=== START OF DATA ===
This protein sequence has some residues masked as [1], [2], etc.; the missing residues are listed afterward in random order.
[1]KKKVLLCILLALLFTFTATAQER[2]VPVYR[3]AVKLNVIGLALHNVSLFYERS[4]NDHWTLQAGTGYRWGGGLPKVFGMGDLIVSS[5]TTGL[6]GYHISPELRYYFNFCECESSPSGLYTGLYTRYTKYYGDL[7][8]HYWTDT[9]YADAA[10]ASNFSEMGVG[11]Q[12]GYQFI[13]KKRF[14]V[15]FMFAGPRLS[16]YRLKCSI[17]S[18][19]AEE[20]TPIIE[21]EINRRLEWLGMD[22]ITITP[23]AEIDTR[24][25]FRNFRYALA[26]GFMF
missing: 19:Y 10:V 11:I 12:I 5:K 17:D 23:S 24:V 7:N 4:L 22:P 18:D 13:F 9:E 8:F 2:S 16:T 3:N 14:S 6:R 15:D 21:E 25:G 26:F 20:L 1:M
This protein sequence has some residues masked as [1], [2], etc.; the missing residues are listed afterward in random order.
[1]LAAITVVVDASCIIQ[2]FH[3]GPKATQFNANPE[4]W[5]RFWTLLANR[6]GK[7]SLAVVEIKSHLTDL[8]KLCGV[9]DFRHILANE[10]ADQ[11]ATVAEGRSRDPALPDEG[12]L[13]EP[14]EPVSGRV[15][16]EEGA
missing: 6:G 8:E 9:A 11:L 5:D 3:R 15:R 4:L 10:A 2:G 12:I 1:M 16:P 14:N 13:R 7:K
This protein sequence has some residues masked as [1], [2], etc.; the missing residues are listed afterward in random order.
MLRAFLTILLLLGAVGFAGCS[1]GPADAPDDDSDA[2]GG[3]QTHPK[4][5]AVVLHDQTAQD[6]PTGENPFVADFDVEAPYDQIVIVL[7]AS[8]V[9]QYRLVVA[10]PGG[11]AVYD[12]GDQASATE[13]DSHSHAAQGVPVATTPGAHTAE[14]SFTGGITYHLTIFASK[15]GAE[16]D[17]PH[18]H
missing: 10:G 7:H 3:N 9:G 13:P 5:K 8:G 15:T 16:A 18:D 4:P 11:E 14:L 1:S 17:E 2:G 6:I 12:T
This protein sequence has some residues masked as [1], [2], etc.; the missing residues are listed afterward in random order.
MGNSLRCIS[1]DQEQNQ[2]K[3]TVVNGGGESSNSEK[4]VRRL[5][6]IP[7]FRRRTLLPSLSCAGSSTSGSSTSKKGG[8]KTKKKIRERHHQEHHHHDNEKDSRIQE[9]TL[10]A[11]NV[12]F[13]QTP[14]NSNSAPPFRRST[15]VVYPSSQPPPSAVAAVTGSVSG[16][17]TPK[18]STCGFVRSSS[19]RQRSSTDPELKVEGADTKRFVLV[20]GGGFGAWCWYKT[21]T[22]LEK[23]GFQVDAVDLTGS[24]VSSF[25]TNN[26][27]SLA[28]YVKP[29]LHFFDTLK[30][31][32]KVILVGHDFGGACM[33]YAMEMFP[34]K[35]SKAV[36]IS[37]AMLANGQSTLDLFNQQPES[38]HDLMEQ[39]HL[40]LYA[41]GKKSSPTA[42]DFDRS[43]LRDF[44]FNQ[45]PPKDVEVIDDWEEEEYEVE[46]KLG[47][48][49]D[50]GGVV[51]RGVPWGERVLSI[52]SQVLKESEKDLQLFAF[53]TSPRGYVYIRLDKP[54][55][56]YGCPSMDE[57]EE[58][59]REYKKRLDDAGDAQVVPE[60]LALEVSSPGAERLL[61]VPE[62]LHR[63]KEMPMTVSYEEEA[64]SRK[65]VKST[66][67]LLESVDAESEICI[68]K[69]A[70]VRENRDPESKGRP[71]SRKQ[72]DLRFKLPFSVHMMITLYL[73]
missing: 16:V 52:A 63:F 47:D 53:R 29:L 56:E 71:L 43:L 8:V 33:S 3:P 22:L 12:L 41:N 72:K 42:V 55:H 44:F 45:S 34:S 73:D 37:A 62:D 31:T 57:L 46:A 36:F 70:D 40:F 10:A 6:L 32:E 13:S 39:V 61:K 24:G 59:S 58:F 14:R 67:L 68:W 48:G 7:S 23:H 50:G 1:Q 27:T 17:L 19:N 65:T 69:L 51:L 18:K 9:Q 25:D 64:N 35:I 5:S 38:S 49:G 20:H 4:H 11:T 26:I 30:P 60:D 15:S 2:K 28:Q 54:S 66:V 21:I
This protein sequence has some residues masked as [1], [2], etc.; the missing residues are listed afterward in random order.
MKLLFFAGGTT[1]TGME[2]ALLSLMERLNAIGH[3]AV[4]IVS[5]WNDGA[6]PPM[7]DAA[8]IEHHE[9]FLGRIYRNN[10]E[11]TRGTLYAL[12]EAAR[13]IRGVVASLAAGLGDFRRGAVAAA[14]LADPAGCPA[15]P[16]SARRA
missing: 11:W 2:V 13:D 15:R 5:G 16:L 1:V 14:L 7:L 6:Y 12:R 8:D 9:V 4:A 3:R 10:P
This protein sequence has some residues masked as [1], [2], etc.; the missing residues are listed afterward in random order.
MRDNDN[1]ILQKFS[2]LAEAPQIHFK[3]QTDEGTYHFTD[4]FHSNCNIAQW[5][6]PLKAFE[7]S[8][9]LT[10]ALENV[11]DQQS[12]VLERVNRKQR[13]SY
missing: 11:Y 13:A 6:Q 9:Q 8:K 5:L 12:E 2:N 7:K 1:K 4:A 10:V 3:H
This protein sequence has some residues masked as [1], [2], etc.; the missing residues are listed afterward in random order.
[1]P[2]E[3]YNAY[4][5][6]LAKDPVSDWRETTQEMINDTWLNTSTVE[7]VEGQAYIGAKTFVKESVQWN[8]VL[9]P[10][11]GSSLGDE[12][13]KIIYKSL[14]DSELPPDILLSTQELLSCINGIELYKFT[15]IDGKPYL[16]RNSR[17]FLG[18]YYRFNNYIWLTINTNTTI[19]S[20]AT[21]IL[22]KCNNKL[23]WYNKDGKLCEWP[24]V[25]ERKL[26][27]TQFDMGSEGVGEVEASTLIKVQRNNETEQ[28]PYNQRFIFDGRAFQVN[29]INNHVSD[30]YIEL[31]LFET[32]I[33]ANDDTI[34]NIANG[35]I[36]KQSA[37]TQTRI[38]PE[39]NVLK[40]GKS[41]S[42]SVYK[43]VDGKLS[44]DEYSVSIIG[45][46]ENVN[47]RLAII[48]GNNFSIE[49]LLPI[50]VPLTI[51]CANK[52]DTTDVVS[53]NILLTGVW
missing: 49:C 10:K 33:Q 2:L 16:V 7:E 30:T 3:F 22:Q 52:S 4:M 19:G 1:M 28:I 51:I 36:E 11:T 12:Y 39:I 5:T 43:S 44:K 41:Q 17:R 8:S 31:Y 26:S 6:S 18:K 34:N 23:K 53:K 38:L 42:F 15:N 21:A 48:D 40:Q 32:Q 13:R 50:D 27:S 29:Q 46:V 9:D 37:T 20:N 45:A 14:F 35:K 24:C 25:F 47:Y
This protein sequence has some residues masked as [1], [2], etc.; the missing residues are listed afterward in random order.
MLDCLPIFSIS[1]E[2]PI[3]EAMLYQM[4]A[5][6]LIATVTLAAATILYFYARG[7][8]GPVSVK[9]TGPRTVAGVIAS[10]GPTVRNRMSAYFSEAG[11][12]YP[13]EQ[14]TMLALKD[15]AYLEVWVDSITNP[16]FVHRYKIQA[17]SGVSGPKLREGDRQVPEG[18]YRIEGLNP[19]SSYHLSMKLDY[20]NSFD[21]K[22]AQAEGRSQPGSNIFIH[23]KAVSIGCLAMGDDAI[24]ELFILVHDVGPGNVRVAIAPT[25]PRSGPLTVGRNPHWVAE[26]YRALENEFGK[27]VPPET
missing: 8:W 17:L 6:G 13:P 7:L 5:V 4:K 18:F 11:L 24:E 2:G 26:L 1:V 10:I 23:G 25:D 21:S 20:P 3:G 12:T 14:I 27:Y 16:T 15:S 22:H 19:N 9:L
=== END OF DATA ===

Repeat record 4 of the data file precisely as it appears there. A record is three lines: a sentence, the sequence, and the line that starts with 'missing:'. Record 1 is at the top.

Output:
This protein sequence has some residues masked as [1], [2], etc.; the missing residues are listed afterward in random order.
MGNSLRCIS[1]DQEQNQ[2]K[3]TVVNGGGESSNSEK[4]VRRL[5][6]IP[7]FRRRTLLPSLSCAGSSTSGSSTSKKGG[8]KTKKKIRERHHQEHHHHDNEKDSRIQE[9]TL[10]A[11]NV[12]F[13]QTP[14]NSNSAPPFRRST[15]VVYPSSQPPPSAVAAVTGSVSG[16][17]TPK[18]STCGFVRSSS[19]RQRSSTDPELKVEGADTKRFVLV[20]GGGFGAWCWYKT[21]T[22]LEK[23]GFQVDAVDLTGS[24]VSSF[25]TNN[26][27]SLA[28]YVKP[29]LHFFDTLK[30][31][32]KVILVGHDFGGACM[33]YAMEMFP[34]K[35]SKAV[36]IS[37]AMLANGQSTLDLFNQQPES[38]HDLMEQ[39]HL[40]LYA[41]GKKSSPTA[42]DFDRS[43]LRDF[44]FNQ[45]PPKDVEVIDDWEEEEYEVE[46]KLG[47][48][49]D[50]GGVV[51]RGVPWGERVLSI[52]SQVLKESEKDLQLFAF[53]TSPRGYVYIRLDKP[54][55][56]YGCPSMDE[57]EE[58][59]REYKKRLDDAGDAQVVPE[60]LALEVSSPGAERLL[61]VPE[62]LHR[63]KEMPMTVSYEEEA[64]SRK[65]VKST[66][67]LLESVDAESEICI[68]K[69]A[70]VRENRDPESKGRP[71]SRKQ[72]DLRFKLPFSVHMMITLYL[73]
missing: 16:V 52:A 63:F 47:D 53:R 29:L 56:E 71:L 43:L 8:V 33:S 3:P 22:L 12:L 41:N 72:K 42:V 55:H 44:F 45:S 34:S 73:D 37:A 62:D 31:T 57:L 46:A 36:F 70:D 40:F 10:A 6:L 32:E 13:S 39:V 61:K 24:G 59:S 58:F 14:R 67:L 68:W 48:G 7:S 23:H 50:G 1:Q 27:T 17:L 19:N 65:T 69:L 51:L 18:K 9:Q 25:D 64:N 35:I 5:S 38:S 49:G 20:H 4:H 11:T 26:I 30:P 60:D 15:S 2:K 28:Q 54:S 66:V 21:I